In the latest instalment of My Life in Plates, F&W contributor Élodie Noël speaks to the Swedish chef Niklas Ekstedt.
After training in the kitchens of el Bulli and The Fat Duck, Niklas Ekstedt has become one of the most prominent Swedish chefs, opening his first restaurant at age 21 and hosting many culinary shows in his home country. In recent years, he has gone back to basics and decided to revive traditional Swedish cooking techniques. In his restaurant Ekstedt in Stockholm, he has ditched electricity and gas and cooks all raw ingredients over an open fire.
This September, Niklas Ekstedt will be hosting Foodstock in Stockholm, a two-day festival which will open up the kitchens of influential Swedish and international chefs to spectators and show the process from raw produce to plate. For this occasion, we chatted to him about the dishes that have marked his life and made him the chef he is today.
What is your first memory of taste?
"It would probably be in the woods with my parents picking berries. It was probably blueberries or lingonberries. When I eat those berries, it brings back fond memories of when I was young, being with my mum."
What is the plate that made you want to be a chef?
"When I was a child, my parents had a vegetable shop, then my dad switched job and started travelling for work, it used to be my dad who used to cook in our house. When my mum was alone with us, three boys at home, she didn’t have a lot of time to cook, and she wasn’t a good cook, she was pretty s*it at it! I loved food so I started cooking at home. I was about 8 or 9, I made pancakes, eggs baked in the oven. When people would come over they would say “He will probably be a chef when he grows up”. I wasn’t very good at school so getting compliments for my cooking drew me to that."
What is the dish that could make you cry?
"When I see fish dishes that used to be very common when I was a child and are less common now, because of overfishing and pollution, that makes me sad. Pike, monkfish, squid are disappearing from our waters. So it’s not a happy cry but a sad feeling, knowing that my kids won’t be able to eat those dishes."
Is sustainability an important topic for you?
"It’s something I’ve been thinking more and more of. It’s not something that bothers me all the time but it’s one topic that truly makes me sad. I think chefs should definitely make more effort on that front."
What is the dish you wish you had created?
"It would have been amazing to invent the hamburger! I love a good burger once in a while."
What is the dish you can’t admit you love?
"Dominos pizza… a simple one, without too many toppings. We don’t have it in Stockholm so sometimes I like to get it when I am abroad. I have many sweet guilty pleasures. I love sweets and candy! Right now, all the berries are in season and I love them with cream. But it’s not really a guilty pleasure."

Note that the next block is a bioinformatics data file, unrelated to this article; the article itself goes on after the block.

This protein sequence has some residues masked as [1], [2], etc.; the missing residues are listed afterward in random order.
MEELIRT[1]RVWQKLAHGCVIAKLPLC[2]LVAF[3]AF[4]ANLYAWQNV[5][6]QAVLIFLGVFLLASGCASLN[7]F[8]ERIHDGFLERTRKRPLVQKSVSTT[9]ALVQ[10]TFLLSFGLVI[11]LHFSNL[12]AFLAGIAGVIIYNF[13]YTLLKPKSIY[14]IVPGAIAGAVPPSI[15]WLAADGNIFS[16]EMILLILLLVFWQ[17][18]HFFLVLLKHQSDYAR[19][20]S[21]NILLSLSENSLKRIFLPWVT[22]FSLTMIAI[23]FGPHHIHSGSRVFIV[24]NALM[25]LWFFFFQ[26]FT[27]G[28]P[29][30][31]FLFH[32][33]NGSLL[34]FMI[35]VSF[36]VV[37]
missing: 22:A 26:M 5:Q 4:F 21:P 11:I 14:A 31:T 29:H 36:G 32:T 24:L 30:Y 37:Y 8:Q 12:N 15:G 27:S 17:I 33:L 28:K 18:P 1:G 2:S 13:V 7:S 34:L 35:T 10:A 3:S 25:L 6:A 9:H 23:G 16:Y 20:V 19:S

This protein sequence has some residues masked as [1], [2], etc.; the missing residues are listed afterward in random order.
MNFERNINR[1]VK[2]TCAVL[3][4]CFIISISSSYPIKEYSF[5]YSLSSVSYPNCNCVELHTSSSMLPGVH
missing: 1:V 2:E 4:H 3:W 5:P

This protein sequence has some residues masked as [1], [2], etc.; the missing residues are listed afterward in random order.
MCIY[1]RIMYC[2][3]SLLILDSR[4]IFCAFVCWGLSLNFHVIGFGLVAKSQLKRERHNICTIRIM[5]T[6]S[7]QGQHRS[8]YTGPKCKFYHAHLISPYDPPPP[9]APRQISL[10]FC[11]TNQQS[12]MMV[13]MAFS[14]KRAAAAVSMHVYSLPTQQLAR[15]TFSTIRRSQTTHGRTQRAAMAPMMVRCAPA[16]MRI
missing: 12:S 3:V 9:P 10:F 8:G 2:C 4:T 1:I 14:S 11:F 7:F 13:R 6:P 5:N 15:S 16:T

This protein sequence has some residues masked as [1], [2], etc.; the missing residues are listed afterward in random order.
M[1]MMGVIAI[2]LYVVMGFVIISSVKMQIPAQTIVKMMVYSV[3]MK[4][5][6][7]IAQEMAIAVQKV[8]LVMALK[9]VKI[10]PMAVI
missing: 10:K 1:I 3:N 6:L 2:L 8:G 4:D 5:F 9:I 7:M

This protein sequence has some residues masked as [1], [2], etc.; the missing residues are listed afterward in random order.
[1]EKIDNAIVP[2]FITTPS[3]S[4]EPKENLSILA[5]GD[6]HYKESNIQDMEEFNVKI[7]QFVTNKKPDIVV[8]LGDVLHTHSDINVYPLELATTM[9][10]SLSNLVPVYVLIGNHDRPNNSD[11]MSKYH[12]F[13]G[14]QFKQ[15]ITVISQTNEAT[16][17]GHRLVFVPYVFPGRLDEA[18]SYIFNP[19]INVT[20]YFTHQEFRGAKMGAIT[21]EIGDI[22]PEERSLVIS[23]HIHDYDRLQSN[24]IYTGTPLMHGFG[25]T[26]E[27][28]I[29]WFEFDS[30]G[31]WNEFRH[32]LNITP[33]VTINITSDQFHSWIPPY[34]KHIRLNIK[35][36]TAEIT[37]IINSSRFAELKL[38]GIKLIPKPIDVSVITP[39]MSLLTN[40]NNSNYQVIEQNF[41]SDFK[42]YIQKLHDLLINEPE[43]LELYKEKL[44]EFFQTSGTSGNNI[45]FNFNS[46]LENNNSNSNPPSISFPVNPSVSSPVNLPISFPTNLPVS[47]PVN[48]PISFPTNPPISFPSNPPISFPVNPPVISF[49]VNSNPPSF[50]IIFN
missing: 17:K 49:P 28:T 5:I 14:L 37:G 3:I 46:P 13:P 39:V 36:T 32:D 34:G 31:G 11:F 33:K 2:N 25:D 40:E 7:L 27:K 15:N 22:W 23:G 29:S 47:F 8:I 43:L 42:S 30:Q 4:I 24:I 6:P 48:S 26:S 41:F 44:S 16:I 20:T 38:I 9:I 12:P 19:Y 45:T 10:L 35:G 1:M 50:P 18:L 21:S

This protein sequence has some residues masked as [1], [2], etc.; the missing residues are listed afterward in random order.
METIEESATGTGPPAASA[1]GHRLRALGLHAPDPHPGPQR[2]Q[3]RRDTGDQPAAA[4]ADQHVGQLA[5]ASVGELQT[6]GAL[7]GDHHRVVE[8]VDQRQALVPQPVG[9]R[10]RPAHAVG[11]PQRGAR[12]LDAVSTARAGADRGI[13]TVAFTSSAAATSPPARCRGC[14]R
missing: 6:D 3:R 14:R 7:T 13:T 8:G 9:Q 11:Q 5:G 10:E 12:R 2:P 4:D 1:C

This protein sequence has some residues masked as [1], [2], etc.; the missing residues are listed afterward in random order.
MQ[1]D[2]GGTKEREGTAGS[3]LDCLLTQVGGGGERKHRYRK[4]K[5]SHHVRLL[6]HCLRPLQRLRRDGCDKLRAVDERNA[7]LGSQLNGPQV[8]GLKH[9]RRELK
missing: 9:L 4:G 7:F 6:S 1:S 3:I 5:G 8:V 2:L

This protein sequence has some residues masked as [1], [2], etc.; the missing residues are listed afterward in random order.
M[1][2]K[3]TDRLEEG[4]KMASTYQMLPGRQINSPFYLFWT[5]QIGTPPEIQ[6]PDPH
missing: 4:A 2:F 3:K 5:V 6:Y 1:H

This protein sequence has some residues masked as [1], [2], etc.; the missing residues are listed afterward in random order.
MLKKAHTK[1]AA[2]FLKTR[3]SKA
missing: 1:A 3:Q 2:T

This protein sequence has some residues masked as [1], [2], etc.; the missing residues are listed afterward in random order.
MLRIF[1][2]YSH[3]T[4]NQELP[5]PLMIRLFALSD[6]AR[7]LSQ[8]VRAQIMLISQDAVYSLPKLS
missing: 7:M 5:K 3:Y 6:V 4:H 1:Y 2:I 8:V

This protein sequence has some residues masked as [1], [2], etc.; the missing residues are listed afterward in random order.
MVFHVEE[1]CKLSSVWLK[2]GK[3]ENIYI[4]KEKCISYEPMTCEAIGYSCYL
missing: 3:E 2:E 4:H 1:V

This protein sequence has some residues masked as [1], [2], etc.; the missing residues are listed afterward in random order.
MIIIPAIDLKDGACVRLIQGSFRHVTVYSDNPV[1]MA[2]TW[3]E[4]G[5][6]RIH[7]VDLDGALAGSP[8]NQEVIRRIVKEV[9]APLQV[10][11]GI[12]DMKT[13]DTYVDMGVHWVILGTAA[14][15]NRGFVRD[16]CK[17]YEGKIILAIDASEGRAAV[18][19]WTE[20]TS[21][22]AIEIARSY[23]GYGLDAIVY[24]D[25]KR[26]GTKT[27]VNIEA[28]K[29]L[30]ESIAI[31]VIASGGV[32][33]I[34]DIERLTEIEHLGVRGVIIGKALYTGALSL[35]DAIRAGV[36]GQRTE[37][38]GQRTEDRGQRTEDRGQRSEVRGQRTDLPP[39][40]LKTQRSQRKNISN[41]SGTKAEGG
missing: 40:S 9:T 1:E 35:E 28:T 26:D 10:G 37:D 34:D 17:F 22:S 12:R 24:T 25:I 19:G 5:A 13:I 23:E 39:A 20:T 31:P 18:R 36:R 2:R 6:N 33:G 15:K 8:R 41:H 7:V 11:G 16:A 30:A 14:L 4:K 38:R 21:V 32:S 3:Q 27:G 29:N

What is the dish you could eat every day for the rest of your life?
"I eat muesli every day, I make it myself with roasted nuts, seeds, buckwheat, raisins, cranberries and dried blueberries. I have it for breakfast with yoghurt, and coffee."
What is the dish you are the most proud of?
"Beef fat fried oysters. I really like those, they are our signature dish and I make them everyday, I don’t get tired of them. We had a chef in the restaurant called Gustav and he was experimenting cooking scallops like that. He left for another restaurant but all the tools were still there so I thought of trying this technique with oysters and it worked really well."
What is the dish that reminds you of your family?
"I really enjoyed hanging out with my granddad. He used to make meatballs, the traditional Swedish way, with pork, veal and beef, and a little bit of cream and bread in the mixture. He fried them and brewed his own beer as well. When I was young, like 12 or 13, I used to eat meatballs with potatoes and drink beer with him without my dad knowing. That was fun!"
What is the last dish you had?
"I just had a meal with the staff, it was roast potatoes with cheese and salad with pointed cabbage."
What is the dish you’d cook for the person you love?
"When I leave work and I text my wife if she wants me to bring her back something from the restaurant, she always says Champagne! But she loves seafood, especially lobster and crayfish. We boil the seafood with dill seeds, and we make a pie. My sons, they are 10 and 12, they love grilled food. I have an open fire in the restaurant so I’m a little tired of grilled food when I get home, I often feel like boiled or oven-cooked food, but they love anything grilled."
What is your death row dish?
"Maybe something that’s dangerous, like fugu. I may as well eat it if I’m going to die!"
What is the next dish you have in mind?
"I’m working on a mushroom dish, we have a lot of mushrooms in Sweden this season. It’s such an everyday food here, everyone eats it. The difficulty is that people have had it, so you need to come up with something new with it for the restaurant. I’m working on a starter, I’m thinking of making mushroom mousseline with fish liver."
Foodstock runs from 31st of August to 1st of September. For more info, click here.